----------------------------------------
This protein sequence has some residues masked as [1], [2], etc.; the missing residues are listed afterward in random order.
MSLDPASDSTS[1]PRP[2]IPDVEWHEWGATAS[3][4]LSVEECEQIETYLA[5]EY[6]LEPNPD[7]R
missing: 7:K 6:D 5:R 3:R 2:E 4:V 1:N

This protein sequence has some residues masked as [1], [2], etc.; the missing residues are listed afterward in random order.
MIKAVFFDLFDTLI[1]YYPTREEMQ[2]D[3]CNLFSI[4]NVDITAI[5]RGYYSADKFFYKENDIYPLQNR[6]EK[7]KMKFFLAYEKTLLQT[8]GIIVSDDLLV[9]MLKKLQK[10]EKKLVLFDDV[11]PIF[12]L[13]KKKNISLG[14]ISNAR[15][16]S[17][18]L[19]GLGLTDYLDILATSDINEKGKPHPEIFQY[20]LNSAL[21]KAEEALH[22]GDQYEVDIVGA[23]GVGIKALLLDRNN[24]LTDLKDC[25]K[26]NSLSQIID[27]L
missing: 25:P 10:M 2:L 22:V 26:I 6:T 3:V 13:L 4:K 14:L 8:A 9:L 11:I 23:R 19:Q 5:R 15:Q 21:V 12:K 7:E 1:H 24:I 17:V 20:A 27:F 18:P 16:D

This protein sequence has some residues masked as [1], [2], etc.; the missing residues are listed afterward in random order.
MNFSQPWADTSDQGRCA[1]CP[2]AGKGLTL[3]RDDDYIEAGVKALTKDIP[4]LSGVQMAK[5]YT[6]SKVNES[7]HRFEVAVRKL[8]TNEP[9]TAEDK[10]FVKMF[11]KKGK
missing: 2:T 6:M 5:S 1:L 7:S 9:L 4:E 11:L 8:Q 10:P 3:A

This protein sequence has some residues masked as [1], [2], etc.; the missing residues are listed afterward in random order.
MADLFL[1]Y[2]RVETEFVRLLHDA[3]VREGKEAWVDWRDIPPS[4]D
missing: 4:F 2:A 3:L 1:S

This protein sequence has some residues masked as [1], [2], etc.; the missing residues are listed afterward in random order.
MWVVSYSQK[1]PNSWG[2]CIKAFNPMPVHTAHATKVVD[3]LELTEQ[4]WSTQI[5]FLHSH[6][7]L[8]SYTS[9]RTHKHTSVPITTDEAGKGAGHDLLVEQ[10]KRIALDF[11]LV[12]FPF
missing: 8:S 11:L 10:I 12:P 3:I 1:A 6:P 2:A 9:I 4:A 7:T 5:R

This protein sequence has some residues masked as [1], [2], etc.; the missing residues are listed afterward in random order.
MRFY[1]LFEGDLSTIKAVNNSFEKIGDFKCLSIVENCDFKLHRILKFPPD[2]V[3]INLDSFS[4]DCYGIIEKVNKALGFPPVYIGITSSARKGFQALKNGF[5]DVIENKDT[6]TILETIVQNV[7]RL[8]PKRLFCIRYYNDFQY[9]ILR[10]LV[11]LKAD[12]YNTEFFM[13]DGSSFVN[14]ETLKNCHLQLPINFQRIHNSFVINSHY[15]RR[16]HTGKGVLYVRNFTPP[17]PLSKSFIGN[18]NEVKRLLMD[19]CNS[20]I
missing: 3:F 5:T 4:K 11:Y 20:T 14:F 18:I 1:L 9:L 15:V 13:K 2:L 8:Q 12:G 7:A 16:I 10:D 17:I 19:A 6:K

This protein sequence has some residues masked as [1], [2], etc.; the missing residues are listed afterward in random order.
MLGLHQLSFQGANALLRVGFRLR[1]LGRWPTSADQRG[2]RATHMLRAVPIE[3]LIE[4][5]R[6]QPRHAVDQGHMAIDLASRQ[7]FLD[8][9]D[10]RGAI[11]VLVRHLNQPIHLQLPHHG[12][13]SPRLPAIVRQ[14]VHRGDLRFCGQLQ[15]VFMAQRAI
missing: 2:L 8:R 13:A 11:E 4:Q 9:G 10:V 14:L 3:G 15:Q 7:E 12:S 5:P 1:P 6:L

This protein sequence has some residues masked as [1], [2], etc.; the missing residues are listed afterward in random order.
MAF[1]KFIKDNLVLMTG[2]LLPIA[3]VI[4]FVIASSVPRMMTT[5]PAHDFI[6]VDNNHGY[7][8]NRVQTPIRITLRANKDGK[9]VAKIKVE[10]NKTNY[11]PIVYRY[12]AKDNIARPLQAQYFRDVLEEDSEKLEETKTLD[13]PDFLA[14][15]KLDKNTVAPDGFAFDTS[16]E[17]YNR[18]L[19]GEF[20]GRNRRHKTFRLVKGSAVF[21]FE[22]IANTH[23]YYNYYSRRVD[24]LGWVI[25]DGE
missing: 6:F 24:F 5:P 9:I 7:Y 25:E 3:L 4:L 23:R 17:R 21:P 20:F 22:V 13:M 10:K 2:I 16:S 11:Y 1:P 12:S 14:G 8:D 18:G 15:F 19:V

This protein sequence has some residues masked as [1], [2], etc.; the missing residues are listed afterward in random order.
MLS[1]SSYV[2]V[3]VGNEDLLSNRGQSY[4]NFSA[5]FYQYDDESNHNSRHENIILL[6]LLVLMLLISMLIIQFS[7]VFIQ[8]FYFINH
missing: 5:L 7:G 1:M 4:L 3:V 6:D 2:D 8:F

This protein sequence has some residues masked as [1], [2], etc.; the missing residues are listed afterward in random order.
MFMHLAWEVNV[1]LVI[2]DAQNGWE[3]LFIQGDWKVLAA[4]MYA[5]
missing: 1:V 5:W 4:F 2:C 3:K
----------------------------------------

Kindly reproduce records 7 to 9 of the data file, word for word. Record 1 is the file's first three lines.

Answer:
This protein sequence has some residues masked as [1], [2], etc.; the missing residues are listed afterward in random order.
MLGLHQLSFQGANALLRVGFRLR[1]LGRWPTSADQRG[2]RATHMLRAVPIE[3]LIE[4][5]R[6]QPRHAVDQGHMAIDLASRQ[7]FLD[8][9]D[10]RGAI[11]VLVRHLNQPIHLQLPHHG[12][13]SPRLPAIVRQ[14]VHRGDLRFCGQLQ[15]VFMAQRAI
missing: 2:L 8:R 13:A 11:E 4:Q 9:G 10:V 14:L 3:G 15:Q 7:E 12:S 5:P 1:P 6:L

This protein sequence has some residues masked as [1], [2], etc.; the missing residues are listed afterward in random order.
MAF[1]KFIKDNLVLMTG[2]LLPIA[3]VI[4]FVIASSVPRMMTT[5]PAHDFI[6]VDNNHGY[7][8]NRVQTPIRITLRANKDGK[9]VAKIKVE[10]NKTNY[11]PIVYRY[12]AKDNIARPLQAQYFRDVLEEDSEKLEETKTLD[13]PDFLA[14][15]KLDKNTVAPDGFAFDTS[16]E[17]YNR[18]L[19]GEF[20]GRNRRHKTFRLVKGSAVF[21]FE[22]IANTH[23]YYNYYSRRVD[24]LGWVI[25]DGE
missing: 6:F 24:F 5:P 9:I 7:Y 25:E 3:L 4:L 23:R 17:R 21:P 20:F 22:V 13:M 10:K 2:I 16:S 11:Y 1:P 12:S 14:G 8:D 18:G 15:F 19:V

This protein sequence has some residues masked as [1], [2], etc.; the missing residues are listed afterward in random order.
MLS[1]SSYV[2]V[3]VGNEDLLSNRGQSY[4]NFSA[5]FYQYDDESNHNSRHENIILL[6]LLVLMLLISMLIIQFS[7]VFIQ[8]FYFINH
missing: 5:L 7:G 1:M 4:L 3:V 6:D 2:D 8:F